The president told reporters he agrees with Putin that U.S.-Russia relations are at a “low point,” but acknowledged there are areas in which the two countries can work together.
That carries warnings for President Joe Biden’s agenda, whether it’s infrastructure or overhauling voting laws, as McConnell mobilizes to stymie his biggest ambitions.
Sen. Kevin Cramer, R-N.D., said that Republicans elected McConnell as caucus leader “because we trust his judgment” and that he sometimes asks senators to vote with him.
“He will occasionally say, ‘For these reasons, I’m here, and I’m hoping that most of you could be with me.’ So he’ll reference that, but it’s not that often,” Cramer said. “And sometimes that’s a political calculation and it leads to a political decision. He’s nothing if not a master politician.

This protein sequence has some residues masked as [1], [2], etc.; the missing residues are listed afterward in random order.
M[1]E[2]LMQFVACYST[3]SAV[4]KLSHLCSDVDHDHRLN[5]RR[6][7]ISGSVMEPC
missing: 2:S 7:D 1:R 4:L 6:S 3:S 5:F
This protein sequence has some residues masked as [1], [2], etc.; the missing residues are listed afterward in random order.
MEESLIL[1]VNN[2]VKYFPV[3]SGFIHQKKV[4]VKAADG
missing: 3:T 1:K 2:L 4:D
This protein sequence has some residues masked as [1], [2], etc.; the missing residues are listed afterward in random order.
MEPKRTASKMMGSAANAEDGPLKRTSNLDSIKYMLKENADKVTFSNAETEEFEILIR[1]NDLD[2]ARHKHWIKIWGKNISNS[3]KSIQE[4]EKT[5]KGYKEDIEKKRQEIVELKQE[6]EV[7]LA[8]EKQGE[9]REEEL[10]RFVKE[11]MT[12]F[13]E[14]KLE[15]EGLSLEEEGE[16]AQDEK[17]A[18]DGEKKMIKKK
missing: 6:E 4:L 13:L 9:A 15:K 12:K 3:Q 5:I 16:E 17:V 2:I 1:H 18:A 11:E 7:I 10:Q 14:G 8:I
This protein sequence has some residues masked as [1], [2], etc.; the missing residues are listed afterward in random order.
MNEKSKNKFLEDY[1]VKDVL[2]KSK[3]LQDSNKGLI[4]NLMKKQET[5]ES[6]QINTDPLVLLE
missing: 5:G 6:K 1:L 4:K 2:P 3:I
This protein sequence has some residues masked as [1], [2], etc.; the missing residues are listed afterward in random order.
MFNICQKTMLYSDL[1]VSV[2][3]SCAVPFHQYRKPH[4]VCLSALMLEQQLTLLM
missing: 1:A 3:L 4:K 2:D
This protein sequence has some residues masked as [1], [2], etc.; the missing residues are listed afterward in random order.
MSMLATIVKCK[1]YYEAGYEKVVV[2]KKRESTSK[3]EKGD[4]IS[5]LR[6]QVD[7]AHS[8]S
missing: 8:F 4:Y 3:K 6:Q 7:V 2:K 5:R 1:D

“He’s not one to squander his influence,” Cramer added. “He doesn’t waste it on things that don’t matter.”
McConnell persuaded Republicans to block an independent commission to investigate the Jan. 6 attack on the U.S. Capitol — just six GOP senators voted for the proposal, which fell short of 60. McConnell also recently led a filibuster of the Paycheck Fairness Act.
“I don’t necessarily like it, but when he decides to tell his caucus, ‘Don’t support a bipartisan January 6th commission,’ they mostly fall in line. And that’s unfortunate,” said Sen. Tim Kaine, D-Va. “When he tells them, ‘Stick with me,’ they usually do.”